Former Olympian teaches figure skating in Kansas City area

SHAWNEE, Kan. - A former Olympian is now in Kansas City, teaching young figure skaters the sport she loves.

Marina Eltsova represented Russia at the 1998 Winter Olympic Games in Nagano, Japan. She and her partner competed in pairs figure skating.

Eltsova started skating at a young age. Her parents enrolled her in figure skating lessons and gymnastics because she was such an active child.

“One day my mom said I had to choose because we couldn't keep up with both at that level so I don't think I thought longer than 30 seconds,” said Eltsova. “I decided it would be skating because I was terribly afraid of those cartwheels, or where anything goes over your head.”

As Eltsova grew, so did her skills. She became more competitive, eventually rising to Olympic level.

“Skating is so broad a sport,” she said. “It involves so many different things and aspects. You do ballet, it's very graceful. You also do training with athletes where you run and you jump, you throw balls. So it's really developing you in many different ways.”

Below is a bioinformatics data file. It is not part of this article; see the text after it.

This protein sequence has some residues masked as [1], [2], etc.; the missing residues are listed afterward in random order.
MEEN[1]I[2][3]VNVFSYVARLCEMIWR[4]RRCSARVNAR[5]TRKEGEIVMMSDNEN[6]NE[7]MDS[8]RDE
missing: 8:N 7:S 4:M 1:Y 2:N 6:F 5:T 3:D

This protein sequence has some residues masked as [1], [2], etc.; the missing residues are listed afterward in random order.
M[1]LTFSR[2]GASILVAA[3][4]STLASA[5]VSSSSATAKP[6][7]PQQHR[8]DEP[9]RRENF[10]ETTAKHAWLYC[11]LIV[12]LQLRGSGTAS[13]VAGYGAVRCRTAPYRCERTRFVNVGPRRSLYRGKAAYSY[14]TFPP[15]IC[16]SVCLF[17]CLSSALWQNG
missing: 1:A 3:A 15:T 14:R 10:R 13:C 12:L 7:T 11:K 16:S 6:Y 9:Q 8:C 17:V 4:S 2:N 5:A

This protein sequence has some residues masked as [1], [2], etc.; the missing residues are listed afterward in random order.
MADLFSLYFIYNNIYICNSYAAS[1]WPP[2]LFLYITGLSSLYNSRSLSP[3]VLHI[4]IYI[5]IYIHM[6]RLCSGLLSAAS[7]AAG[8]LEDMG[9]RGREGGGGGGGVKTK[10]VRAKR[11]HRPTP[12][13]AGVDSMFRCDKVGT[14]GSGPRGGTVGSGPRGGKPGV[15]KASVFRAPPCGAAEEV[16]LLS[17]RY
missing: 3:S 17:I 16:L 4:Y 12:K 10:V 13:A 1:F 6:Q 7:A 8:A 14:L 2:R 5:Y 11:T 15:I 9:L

Eltsova not only trains her students to figure skate, she also tries to teach them valuable life lessons.

“I try to teach them how to deal when they lose a competition, how to become a stronger person,” said Eltsova. “Learn from your own mistakes and move on.”

Natalie Lischwe Mueller has been studying with Eltsova for several years.

“At first I didn't know, but then I was like, ‘Oh she was in the Olympics, I can Google her and watch her skate,’” said Lischwe Mueller.

Though, Eltsova said the sport is very different now than when she was competing.

“I'm glad I'm not skating at that level anymore. Look at those girls, doing not only triples, but triple axels so it’s amazing.”

Watching the young women skate today is difficult for her.

“It's hard for me to watch, I have tears in my eyes when I watch,” said Eltsova. “I don't know why it's still very emotional for me.”

She reflects on her experience and her days of skating competitively.

“You can come to the Olympic games and be sure 100 percent, but things happen,” Eltsova said. “There's pressure, an amazing pressure people have and that can really ruin sometimes.”

While Lischwe Mueller does dream about Olympic gold, she also focuses on more immediate goals.

“My dream is just to make Marina proud, and my family,” she said.

And that is a dream she has already accomplished.

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